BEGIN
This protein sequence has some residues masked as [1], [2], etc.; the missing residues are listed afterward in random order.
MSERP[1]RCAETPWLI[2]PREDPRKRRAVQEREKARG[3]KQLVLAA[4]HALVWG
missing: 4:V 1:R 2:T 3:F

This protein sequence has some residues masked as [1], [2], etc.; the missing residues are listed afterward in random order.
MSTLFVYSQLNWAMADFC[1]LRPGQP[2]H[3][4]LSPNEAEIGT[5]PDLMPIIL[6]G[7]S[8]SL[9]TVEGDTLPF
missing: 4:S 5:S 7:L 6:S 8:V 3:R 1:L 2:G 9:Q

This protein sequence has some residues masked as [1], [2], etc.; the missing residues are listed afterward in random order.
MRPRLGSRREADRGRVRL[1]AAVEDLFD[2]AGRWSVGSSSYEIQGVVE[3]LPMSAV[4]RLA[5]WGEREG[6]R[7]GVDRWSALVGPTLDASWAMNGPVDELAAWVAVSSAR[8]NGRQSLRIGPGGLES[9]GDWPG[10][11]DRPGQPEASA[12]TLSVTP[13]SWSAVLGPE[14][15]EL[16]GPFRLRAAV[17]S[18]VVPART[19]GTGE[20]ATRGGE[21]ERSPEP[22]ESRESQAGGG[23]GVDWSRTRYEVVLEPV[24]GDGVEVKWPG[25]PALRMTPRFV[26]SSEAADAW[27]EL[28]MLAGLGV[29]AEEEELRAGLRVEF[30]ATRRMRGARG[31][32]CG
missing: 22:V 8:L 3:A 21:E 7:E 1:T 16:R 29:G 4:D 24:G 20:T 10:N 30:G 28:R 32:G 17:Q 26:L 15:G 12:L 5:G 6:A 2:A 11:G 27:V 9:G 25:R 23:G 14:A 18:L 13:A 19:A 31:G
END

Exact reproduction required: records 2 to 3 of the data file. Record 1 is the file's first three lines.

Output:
This protein sequence has some residues masked as [1], [2], etc.; the missing residues are listed afterward in random order.
MSTLFVYSQLNWAMADFC[1]LRPGQP[2]H[3][4]LSPNEAEIGT[5]PDLMPIIL[6]G[7]S[8]SL[9]TVEGDTLPF
missing: 4:S 5:S 7:L 6:S 8:V 3:R 1:L 2:G 9:Q

This protein sequence has some residues masked as [1], [2], etc.; the missing residues are listed afterward in random order.
MRPRLGSRREADRGRVRL[1]AAVEDLFD[2]AGRWSVGSSSYEIQGVVE[3]LPMSAV[4]RLA[5]WGEREG[6]R[7]GVDRWSALVGPTLDASWAMNGPVDELAAWVAVSSAR[8]NGRQSLRIGPGGLES[9]GDWPG[10][11]DRPGQPEASA[12]TLSVTP[13]SWSAVLGPE[14][15]EL[16]GPFRLRAAV[17]S[18]VVPART[19]GTGE[20]ATRGGE[21]ERSPEP[22]ESRESQAGGG[23]GVDWSRTRYEVVLEPV[24]GDGVEVKWPG[25]PALRMTPRFV[26]SSEAADAW[27]EL[28]MLAGLGV[29]AEEEELRAGLRVEF[30]ATRRMRGARG[31][32]CG
missing: 22:V 8:L 3:A 21:E 7:E 1:T 16:R 29:G 4:D 24:G 20:T 10:N 30:G 28:R 32:G 17:Q 26:L 15:G 12:L 5:G 6:A 2:A 11:G 27:V 9:G 25:R 23:G 14:A 18:L 13:A 19:A 31:G